The Shrek Airbnb was real: a PR campaign for more than just links - Bottled Imagination Skip to main content

Hey up, this is Unbottled. The PR newsletter that sends you interesting stories so you’re always the insightful one in the Slack channel.

Here’s the serve today:

  • Hold the phone PRs – the Shrek Airbnb was actually real
  • Google’s secret interviewing process
  • Improving your author EEAT signals


We all saw it right. A classic PR move – you can now stay in Shrek’s swamp in the Scottish Highlands.

Headlines for Shrek Airbnb campaignIt went everywhere. Sky, Independent, the Times, you name the publication – they covered it. A huge digital PR success, it no doubt drove a ton of traffic and coverage.

But let’s be honest, we all thought it was an AI-generated stunt, right? Just look at the images – there is something Midjourney-esque about them.

Image of swamp airbnb


It turns out this stunt was real. Well, 99% real anyway. In fact, it was part of a wider marketing campaign.

The original press release said guests would be able to request to book an exclusive two-night swap stay for up to three guests on October 27-29. Again, the classic signs of a PR story slightly bending the truth. After all a request may not always get accepted.

Well, the date has passed and I just so happened to be watching a YouTube video when… the actual swamp appeared.

image of Ryan Trahan youtube channel

Ryan Trahan, the man many are calling the next Mr Beast teamed up with Airbnb for his latest video as he stays in luxury tiny homes.

Ryan has nearly 14 million followers and regularly gets millions of views across his videos – there is no doubt this collaboration cost a lot of money, more than most of our marketing budgets combined.

Yet it is a perfect example of how PR campaigns are simply good stories, and good stories can work across every marketing channel with a variety of executions.

A huge company like Airbnb has perfectly aligned their internal teams (or agencies) for this campaign – and the success has shown.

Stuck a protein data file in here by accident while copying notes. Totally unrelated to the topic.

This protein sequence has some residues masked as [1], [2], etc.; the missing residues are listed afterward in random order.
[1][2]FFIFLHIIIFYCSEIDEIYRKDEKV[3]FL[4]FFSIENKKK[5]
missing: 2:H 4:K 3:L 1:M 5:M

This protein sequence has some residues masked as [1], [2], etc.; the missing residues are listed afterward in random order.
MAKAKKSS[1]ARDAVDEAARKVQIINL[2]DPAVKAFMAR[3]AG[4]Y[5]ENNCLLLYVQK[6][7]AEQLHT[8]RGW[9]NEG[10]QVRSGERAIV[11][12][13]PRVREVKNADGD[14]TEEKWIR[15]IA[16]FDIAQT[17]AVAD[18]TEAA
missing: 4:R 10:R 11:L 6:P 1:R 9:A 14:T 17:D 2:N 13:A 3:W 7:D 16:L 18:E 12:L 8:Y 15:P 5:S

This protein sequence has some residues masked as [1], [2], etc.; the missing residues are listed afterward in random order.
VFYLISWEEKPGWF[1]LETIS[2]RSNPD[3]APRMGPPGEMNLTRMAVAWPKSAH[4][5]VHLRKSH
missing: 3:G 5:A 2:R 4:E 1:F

• The influencer team have had a dream collab 
  • PR team secures dream publications 
  • SEO team see a huge spike in traffic 

Overall I bet this led to a very happy CMO.

Real stunts > AI-generated/fake stunts



Have you ever been scared of your parents/friends/anyone seeing your internet search history? Or wondering if Google is monitoring your search history? Well, the answer is obviously Google see it, and yes they monitor it.

But not always for the reason you think.

Google has a recruiting tactic called “” – catchy ey.

Some people might think they aren’t ready to apply for Google, but Google doesn’t want to miss out on any potential star employees.

So if your search history looks like a skillset they would look for, you might just see this happen on your screen.

Image of foobar through the Google search results

“Up for a challenge?”

Google’s foobar invitation turns out to be a recruitment tactic for programmers and problem solvers alike. Once you click through to take the challenge, you are faced with various problem-solving challenges. If you get through them, you will be asked for your contact details and Google themselves reach out to you. is an exceptional recruiting tactic. They use it to identify candidates before they apply anywhere else, and they connect with the individual while doing so.

Almost like how PR campaigns can connect with consumers before they are ready to buy…


OK, this one is for the SEOs. The headline – the number of Person entities has increased by 20x since 2020.

We all know Google wants EEAT so it makes sense that the algorithm is prioritising the role of “Author.” These authors possess specialist knowledge in areas like “SEO,” “Health,” “Finance,” “Sports,” and more

So what does this mean for everyone? Well when your authors/experts are recognised by Google, they have a knowledge panel..


You can see Mr Beasts above – it is the column on the right that features all his facts. Basically, Google knows who he is.

So it makes sense to let Google know not just about the brand, but also at the author level.

We love this tweet from James Brockbank thinking about EEAT at 3 different layers:

A lot of what we do with our PR campaigns is build brand, but we always include expert comments to help build the brand of the author too. This could be a CMO, CEO, or an expert within the field.

Thought leadership and reactive PR are great at this, and if you want a hand, you know what to do.


Sometimes we do things because they are just fun. One from the Bottled Imagination team:headline of the week

That’s all for this week folks. Stay thirsty & see you next week! If you want more, follow us on LinkedIn and subscribe to our newsletter.